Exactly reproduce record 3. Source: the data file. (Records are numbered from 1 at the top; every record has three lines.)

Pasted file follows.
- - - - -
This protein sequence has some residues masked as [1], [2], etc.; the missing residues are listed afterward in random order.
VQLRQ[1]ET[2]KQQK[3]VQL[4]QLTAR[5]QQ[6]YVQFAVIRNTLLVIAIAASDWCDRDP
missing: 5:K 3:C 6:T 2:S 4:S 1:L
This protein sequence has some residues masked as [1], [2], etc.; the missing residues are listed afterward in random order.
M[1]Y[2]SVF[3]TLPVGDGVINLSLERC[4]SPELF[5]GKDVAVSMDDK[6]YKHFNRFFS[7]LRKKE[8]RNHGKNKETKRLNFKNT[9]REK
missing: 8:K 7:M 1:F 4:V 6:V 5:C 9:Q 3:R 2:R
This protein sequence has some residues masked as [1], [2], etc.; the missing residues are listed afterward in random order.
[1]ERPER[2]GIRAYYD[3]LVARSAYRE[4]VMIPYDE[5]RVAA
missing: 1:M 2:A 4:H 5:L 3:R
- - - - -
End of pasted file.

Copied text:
This protein sequence has some residues masked as [1], [2], etc.; the missing residues are listed afterward in random order.
[1]ERPER[2]GIRAYYD[3]LVARSAYRE[4]VMIPYDE[5]RVAA
missing: 1:M 2:A 4:H 5:L 3:R